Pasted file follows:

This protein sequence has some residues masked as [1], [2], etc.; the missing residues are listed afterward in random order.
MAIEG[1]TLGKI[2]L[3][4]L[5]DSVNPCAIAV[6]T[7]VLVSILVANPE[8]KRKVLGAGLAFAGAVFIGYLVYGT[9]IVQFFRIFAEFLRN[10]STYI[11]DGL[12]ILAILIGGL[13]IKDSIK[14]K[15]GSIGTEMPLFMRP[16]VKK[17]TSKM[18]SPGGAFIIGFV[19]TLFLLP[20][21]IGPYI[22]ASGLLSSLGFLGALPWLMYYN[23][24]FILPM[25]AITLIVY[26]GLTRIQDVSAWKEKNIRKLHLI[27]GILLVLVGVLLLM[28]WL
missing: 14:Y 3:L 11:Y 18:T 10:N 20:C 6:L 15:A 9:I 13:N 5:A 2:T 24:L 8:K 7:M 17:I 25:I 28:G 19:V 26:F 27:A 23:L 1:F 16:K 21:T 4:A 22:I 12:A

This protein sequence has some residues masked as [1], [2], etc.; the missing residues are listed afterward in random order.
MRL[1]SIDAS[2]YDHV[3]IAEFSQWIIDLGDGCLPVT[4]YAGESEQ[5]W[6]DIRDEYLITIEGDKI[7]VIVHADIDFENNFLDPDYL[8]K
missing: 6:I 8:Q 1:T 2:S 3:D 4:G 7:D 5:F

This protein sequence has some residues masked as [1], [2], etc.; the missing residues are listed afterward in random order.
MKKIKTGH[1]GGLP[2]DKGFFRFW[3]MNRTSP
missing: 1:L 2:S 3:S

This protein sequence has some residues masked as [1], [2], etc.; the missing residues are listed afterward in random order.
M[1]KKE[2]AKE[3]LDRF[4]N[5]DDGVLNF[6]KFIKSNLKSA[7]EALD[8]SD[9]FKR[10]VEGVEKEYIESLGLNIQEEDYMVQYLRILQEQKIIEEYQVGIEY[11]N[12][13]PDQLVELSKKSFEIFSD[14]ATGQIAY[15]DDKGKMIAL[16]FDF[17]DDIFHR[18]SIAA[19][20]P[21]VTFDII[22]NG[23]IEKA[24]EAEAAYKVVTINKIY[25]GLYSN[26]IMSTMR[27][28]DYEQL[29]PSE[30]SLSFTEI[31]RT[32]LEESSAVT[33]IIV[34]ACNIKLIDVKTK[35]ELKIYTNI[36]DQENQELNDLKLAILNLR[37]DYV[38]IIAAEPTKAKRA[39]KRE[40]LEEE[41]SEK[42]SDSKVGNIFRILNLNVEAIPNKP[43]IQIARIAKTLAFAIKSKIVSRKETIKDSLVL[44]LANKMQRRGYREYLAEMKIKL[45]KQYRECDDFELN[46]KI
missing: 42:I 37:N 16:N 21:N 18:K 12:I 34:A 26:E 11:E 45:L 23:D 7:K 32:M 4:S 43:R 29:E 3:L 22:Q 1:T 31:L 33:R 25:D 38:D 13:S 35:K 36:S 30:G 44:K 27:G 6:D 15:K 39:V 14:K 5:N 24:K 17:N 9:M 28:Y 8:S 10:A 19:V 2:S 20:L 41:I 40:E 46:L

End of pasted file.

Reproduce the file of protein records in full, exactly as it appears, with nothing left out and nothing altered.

This protein sequence has some residues masked as [1], [2], etc.; the missing residues are listed afterward in random order.
MAIEG[1]TLGKI[2]L[3][4]L[5]DSVNPCAIAV[6]T[7]VLVSILVANPE[8]KRKVLGAGLAFAGAVFIGYLVYGT[9]IVQFFRIFAEFLRN[10]STYI[11]DGL[12]ILAILIGGL[13]IKDSIK[14]K[15]GSIGTEMPLFMRP[16]VKK[17]TSKM[18]SPGGAFIIGFV[19]TLFLLP[20][21]IGPYI[22]ASGLLSSLGFLGALPWLMYYN[23][24]FILPM[25]AITLIVY[26]GLTRIQDVSAWKEKNIRKLHLI[27]GILLVLVGVLLLM[28]WL
missing: 14:Y 3:L 11:Y 18:T 10:N 20:C 6:L 15:A 9:I 13:N 5:A 2:T 24:L 8:K 7:M 17:I 25:I 28:G 19:V 26:F 27:A 23:L 1:F 16:K 21:T 4:A 22:I 12:A

This protein sequence has some residues masked as [1], [2], etc.; the missing residues are listed afterward in random order.
MRL[1]SIDAS[2]YDHV[3]IAEFSQWIIDLGDGCLPVT[4]YAGESEQ[5]W[6]DIRDEYLITIEGDKI[7]VIVHADIDFENNFLDPDYL[8]K
missing: 6:I 8:Q 1:T 2:S 3:D 4:G 7:D 5:F

This protein sequence has some residues masked as [1], [2], etc.; the missing residues are listed afterward in random order.
MKKIKTGH[1]GGLP[2]DKGFFRFW[3]MNRTSP
missing: 1:L 2:S 3:S

This protein sequence has some residues masked as [1], [2], etc.; the missing residues are listed afterward in random order.
M[1]KKE[2]AKE[3]LDRF[4]N[5]DDGVLNF[6]KFIKSNLKSA[7]EALD[8]SD[9]FKR[10]VEGVEKEYIESLGLNIQEEDYMVQYLRILQEQKIIEEYQVGIEY[11]N[12][13]PDQLVELSKKSFEIFSD[14]ATGQIAY[15]DDKGKMIAL[16]FDF[17]DDIFHR[18]SIAA[19][20]P[21]VTFDII[22]NG[23]IEKA[24]EAEAAYKVVTINKIY[25]GLYSN[26]IMSTMR[27][28]DYEQL[29]PSE[30]SLSFTEI[31]RT[32]LEESSAVT[33]IIV[34]ACNIKLIDVKTK[35]ELKIYTNI[36]DQENQELNDLKLAILNLR[37]DYV[38]IIAAEPTKAKRA[39]KRE[40]LEEE[41]SEK[42]SDSKVGNIFRILNLNVEAIPNKP[43]IQIARIAKTLAFAIKSKIVSRKETIKDSLVL[44]LANKMQRRGYREYLAEMKIKL[45]KQYRECDDFELN[46]KI
missing: 42:I 37:N 16:N 21:N 18:K 12:I 34:A 26:E 11:E 45:L 23:D 7:K 32:M 4:S 43:R 29:E 3:L 22:Q 1:T 31:L 33:R 25:D 38:D 13:S 35:K 36:S 30:G 44:K 27:G 6:D 15:K 39:V 14:K 5:N 24:K 17:N 9:M 28:Y 8:S 10:A 19:V 2:S 20:L 41:I 40:E 46:L